Hackberry Goes Long
John Catton, Campus Carrier Features Editor
Leo Narrison, Campus Carrier Asst. Features Editor
It’s late Friday night in the Hackberry lab. Students powered by Sprite and pizza, seek to find creative solutions to common problems facing the Rome community.
The event is Berry College’s latest Hackathon, but with a twist: it lasts 24 hours, the first in school history.
“Berry has done 4- hour Hackathons in the past, but never one this long before,” Zane Cochran, Instructor of Creative Technology said, “Seeing how far our students can take an idea in 24 hours is really encouraging.”
The event was sponsored by the Robert Wood Johnson Foundation, Augusta University, and with local partners in Rome through Makervillage Inc.
The purpose of the Hackathons is to allow students to find creative solutions to local challenges such as water use, car sharing, and making exercise fun.
These categories were generated after local leaders used public health records to find challenges facing the Rome community.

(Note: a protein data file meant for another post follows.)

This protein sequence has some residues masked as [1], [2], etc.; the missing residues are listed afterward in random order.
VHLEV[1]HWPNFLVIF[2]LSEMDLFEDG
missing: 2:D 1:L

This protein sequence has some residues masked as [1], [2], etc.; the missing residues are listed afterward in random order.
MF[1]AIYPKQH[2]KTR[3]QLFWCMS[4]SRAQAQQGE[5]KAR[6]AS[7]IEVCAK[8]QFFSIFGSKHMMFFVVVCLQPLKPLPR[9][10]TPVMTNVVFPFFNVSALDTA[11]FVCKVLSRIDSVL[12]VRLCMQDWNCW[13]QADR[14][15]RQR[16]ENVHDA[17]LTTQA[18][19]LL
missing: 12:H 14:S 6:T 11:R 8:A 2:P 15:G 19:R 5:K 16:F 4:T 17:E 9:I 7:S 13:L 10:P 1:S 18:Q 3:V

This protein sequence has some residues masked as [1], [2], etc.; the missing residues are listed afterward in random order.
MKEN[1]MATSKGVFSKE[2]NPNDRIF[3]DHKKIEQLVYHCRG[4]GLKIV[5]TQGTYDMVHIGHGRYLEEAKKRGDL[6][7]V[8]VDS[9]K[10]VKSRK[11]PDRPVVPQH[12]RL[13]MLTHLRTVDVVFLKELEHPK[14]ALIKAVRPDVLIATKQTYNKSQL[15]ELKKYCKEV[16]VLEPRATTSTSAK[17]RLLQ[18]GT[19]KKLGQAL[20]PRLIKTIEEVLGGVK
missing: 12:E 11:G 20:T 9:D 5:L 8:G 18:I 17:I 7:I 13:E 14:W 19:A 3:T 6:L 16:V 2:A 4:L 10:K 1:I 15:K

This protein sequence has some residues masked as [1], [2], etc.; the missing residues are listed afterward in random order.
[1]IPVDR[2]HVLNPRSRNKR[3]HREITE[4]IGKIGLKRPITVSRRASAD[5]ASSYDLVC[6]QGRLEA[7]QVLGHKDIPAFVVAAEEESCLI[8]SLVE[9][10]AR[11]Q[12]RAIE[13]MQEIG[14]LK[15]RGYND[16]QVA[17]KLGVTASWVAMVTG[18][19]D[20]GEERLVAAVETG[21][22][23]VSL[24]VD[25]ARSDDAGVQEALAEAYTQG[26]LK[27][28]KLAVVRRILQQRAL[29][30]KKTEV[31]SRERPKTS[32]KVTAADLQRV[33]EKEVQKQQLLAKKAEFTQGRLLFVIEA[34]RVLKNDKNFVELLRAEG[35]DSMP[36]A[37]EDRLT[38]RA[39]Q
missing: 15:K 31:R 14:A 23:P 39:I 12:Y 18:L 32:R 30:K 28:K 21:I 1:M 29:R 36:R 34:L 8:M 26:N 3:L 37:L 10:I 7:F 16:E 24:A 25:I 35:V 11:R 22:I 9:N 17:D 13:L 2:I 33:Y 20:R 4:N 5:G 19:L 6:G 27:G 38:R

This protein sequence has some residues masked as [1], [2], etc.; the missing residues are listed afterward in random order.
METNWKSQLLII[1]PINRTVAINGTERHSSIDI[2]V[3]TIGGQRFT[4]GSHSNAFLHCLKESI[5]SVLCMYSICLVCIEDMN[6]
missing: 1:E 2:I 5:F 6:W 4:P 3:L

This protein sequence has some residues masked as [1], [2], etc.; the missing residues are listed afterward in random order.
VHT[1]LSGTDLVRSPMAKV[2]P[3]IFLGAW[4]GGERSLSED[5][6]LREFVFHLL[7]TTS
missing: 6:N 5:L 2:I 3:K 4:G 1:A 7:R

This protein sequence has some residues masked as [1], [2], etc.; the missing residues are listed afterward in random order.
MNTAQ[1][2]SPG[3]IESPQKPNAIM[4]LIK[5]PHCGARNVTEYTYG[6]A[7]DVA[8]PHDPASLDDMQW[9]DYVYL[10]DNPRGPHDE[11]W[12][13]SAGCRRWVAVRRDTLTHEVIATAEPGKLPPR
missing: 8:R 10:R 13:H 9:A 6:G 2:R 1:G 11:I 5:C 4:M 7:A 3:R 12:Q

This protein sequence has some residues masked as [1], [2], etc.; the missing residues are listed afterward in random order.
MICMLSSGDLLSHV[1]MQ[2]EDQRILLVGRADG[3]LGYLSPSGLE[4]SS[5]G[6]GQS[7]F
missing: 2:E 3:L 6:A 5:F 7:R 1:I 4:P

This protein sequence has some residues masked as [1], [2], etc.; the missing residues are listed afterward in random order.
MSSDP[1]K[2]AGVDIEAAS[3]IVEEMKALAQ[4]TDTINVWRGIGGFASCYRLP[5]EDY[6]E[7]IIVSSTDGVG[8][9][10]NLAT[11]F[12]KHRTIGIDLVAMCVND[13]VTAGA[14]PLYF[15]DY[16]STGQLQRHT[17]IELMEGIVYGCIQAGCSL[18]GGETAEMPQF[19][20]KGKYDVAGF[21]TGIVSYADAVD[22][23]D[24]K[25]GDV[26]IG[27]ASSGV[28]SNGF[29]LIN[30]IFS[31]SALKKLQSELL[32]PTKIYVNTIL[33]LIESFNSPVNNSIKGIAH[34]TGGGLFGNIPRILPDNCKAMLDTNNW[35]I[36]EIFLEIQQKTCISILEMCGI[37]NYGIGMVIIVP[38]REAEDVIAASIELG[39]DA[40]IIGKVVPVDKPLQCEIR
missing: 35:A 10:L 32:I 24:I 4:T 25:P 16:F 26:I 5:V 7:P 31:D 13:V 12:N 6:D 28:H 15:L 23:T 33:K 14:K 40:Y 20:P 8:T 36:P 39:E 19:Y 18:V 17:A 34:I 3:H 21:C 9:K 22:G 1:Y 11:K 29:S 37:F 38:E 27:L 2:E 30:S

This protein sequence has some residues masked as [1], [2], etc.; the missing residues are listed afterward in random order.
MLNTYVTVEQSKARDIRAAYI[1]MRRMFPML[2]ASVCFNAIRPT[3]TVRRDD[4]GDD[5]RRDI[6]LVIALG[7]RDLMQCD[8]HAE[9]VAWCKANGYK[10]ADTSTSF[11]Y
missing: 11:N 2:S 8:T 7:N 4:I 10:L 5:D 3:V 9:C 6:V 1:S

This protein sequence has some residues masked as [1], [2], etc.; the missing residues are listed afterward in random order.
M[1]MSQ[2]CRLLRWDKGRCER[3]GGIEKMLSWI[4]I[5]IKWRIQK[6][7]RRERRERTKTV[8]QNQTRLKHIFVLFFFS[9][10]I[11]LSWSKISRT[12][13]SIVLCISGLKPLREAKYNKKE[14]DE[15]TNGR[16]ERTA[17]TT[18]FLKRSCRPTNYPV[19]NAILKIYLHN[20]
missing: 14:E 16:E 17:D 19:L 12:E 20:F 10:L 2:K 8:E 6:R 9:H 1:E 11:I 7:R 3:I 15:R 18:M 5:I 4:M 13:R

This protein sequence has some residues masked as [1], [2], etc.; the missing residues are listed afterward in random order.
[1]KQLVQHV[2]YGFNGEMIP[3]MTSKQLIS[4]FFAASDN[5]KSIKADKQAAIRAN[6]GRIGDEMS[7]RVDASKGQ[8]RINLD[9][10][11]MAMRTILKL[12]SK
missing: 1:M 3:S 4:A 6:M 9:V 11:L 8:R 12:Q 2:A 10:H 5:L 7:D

“Physical environment and physical inactivity are Rome’s biggest challenges,” Tricia Steele, president and co founder of Makervillage INC, said. “We are very good at clinical care, but physical activity is the number one driver of public health.
Berry was chosen as the Hackathon venue because the Hackberry lab is an adequate space with plenty of resources for the event with many interested students.
Winners included junior creative tech major Graham Widmann and senior creative tech major, Jerome Payne.
Widmann’s idea to combat local inactivity was to make physical activity more fun, by combining video games and biking. He accomplished this by making any type of bike a video game controller. He hopes to expand on his innovative idea in the future.
Payne generated an idea for an app that would make car- sharing easier. His solution included matching people going the same direction. He believes his greatest challenge was coding the information in the 24 hours.
Despite the difficulties, the students preserved and presented their solutions to a panel of local community members on Saturday. Cochran was impressed by with the results, and plans on creating more 24-hour Hackathons in the future.
“I was very impressed by how our students created meaningful and creative solutions to our local problems with a real impact,” Cochran said.
The winners of the Hackathon won cash prizes of $500 each and entrance to the state Hackathon later this year.
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